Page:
The Australian National University (ANU) has received a $2 million grant from The Ian Potter Foundation to find ways to improve environmental management of farmlands.
Leading ecologist at ANU Professor David Lindenmayer AO, from the ANU Fenner School of Environment and Society, was instrumental in ANU winning the Environment and Conservation grant from The Ian Potter Foundation, which funds research into excellence and innovation.
The funds will contribute to a $13.5 million five-year project headed by Professor Lindenmayer that aims to improve environmental, economic and social outcomes in rural Australia by helping farmers better manage their farms as natural assets.
"It's an exciting and critically important opportunity to improve the lives and finances of farmers and at the same time make a huge contribution to the conservation of wildlife on farms," he said.
Researchers will use more than 20 years of biodiversity and farm management data, collected from 350 farms from communities stretching from Northern Victoria, through NSW and into Southern Queensland.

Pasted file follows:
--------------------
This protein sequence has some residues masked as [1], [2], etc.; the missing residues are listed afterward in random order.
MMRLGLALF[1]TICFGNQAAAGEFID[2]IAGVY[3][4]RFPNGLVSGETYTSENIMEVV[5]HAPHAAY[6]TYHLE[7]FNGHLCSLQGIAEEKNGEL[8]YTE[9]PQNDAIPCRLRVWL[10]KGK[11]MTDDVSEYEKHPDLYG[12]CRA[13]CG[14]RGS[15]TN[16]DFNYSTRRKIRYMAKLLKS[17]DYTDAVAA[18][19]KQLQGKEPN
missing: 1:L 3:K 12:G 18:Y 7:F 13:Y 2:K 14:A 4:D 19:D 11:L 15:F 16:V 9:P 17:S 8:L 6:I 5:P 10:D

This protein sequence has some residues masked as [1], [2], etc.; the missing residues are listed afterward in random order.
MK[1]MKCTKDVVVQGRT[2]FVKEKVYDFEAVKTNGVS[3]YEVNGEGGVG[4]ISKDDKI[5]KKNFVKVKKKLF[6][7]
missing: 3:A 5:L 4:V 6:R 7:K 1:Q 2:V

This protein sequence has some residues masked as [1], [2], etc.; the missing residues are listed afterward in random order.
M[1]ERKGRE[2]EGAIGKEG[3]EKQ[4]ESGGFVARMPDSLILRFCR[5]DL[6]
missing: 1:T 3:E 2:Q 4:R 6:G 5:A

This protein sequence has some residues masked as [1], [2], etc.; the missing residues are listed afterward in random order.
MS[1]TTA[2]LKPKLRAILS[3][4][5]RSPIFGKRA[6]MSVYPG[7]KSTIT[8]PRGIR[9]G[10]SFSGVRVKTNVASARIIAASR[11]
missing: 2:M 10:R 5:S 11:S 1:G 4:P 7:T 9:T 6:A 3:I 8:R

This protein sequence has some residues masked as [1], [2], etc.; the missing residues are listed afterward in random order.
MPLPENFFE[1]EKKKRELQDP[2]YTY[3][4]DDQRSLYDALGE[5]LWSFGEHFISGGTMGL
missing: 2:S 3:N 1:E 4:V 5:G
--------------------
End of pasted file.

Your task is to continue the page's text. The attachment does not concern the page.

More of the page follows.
"We want to show that a farm that is better managed environmentally will be better off financially, and also assist to improve the farmer's mental health and well-being," Professor Lindenmayer said.
"We want to help farmers make decisions and adopt practices that are ecologically sound, and focus on the farm's long-term sustainability."
Chairman of The Ian Potter Foundation Charles Goode AC said the Foundation was pleased to support the ANU project.
"The potential long-term value of improving agricultural management to ensure environmental, economic and social sustainability is far-reaching," Mr Goode said.
"The scale and ambition of this collaborative project are defining features.
"It has the potential to leverage well established existing partnerships to ensure the maximum breadth and depth of information dissemination is achieved to catalyse change, and to contribute to positive policy development within all levels of government."
Professor Lindenmayer said the ultimate aim of the project was to communicate, demonstrate and embed new farming practices so widely that they become 'the way things are done' within the next five years.